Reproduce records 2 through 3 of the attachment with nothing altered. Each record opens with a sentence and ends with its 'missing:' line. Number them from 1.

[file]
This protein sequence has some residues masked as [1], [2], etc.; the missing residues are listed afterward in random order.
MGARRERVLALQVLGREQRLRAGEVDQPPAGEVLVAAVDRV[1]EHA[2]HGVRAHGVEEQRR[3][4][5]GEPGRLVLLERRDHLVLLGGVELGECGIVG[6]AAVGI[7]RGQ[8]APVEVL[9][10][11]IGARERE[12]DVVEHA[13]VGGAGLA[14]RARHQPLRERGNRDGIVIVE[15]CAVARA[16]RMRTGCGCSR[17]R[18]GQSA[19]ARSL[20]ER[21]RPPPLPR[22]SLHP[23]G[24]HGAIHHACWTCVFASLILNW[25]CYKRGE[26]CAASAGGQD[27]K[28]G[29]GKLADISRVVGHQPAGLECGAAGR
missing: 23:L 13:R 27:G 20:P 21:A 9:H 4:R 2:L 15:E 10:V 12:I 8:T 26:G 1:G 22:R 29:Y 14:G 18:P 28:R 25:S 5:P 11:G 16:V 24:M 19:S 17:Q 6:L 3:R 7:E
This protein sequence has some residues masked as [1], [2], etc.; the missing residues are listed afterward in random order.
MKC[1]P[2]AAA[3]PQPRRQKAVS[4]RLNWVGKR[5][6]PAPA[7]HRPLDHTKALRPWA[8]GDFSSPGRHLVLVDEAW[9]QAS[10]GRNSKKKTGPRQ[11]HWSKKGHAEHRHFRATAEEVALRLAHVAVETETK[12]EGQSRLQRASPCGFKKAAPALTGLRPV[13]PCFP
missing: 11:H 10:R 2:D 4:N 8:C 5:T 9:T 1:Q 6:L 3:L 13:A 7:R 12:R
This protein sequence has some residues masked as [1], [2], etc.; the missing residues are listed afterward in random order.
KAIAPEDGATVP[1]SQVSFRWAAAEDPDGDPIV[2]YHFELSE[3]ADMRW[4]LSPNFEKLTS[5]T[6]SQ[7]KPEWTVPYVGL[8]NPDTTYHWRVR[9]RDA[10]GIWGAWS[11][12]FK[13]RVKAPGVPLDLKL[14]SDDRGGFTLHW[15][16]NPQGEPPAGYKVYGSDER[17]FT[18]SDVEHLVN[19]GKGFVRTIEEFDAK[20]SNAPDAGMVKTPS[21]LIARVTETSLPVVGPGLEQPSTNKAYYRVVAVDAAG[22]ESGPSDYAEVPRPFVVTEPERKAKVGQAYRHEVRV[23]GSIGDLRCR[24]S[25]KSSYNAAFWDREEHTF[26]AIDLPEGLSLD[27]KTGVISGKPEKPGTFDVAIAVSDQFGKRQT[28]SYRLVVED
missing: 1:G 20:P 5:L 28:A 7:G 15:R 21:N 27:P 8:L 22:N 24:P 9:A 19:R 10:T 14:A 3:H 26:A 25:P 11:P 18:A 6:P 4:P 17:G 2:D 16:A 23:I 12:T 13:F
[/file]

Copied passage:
This protein sequence has some residues masked as [1], [2], etc.; the missing residues are listed afterward in random order.
MKC[1]P[2]AAA[3]PQPRRQKAVS[4]RLNWVGKR[5][6]PAPA[7]HRPLDHTKALRPWA[8]GDFSSPGRHLVLVDEAW[9]QAS[10]GRNSKKKTGPRQ[11]HWSKKGHAEHRHFRATAEEVALRLAHVAVETETK[12]EGQSRLQRASPCGFKKAAPALTGLRPV[13]PCFP
missing: 11:H 10:R 2:D 4:N 8:C 5:T 9:T 1:Q 6:L 3:L 13:A 7:R 12:R
This protein sequence has some residues masked as [1], [2], etc.; the missing residues are listed afterward in random order.
KAIAPEDGATVP[1]SQVSFRWAAAEDPDGDPIV[2]YHFELSE[3]ADMRW[4]LSPNFEKLTS[5]T[6]SQ[7]KPEWTVPYVGL[8]NPDTTYHWRVR[9]RDA[10]GIWGAWS[11][12]FK[13]RVKAPGVPLDLKL[14]SDDRGGFTLHW[15][16]NPQGEPPAGYKVYGSDER[17]FT[18]SDVEHLVN[19]GKGFVRTIEEFDAK[20]SNAPDAGMVKTPS[21]LIARVTETSLPVVGPGLEQPSTNKAYYRVVAVDAAG[22]ESGPSDYAEVPRPFVVTEPERKAKVGQAYRHEVRV[23]GSIGDLRCR[24]S[25]KSSYNAAFWDREEHTF[26]AIDLPEGLSLD[27]KTGVISGKPEKPGTFDVAIAVSDQFGKRQT[28]SYRLVVED
missing: 1:G 20:P 5:L 28:A 7:G 15:R 21:N 27:P 8:L 22:N 24:P 9:A 19:R 10:T 14:A 3:H 26:A 25:P 11:P 18:A 6:P 4:P 17:G 2:D 16:A 23:I 12:T 13:F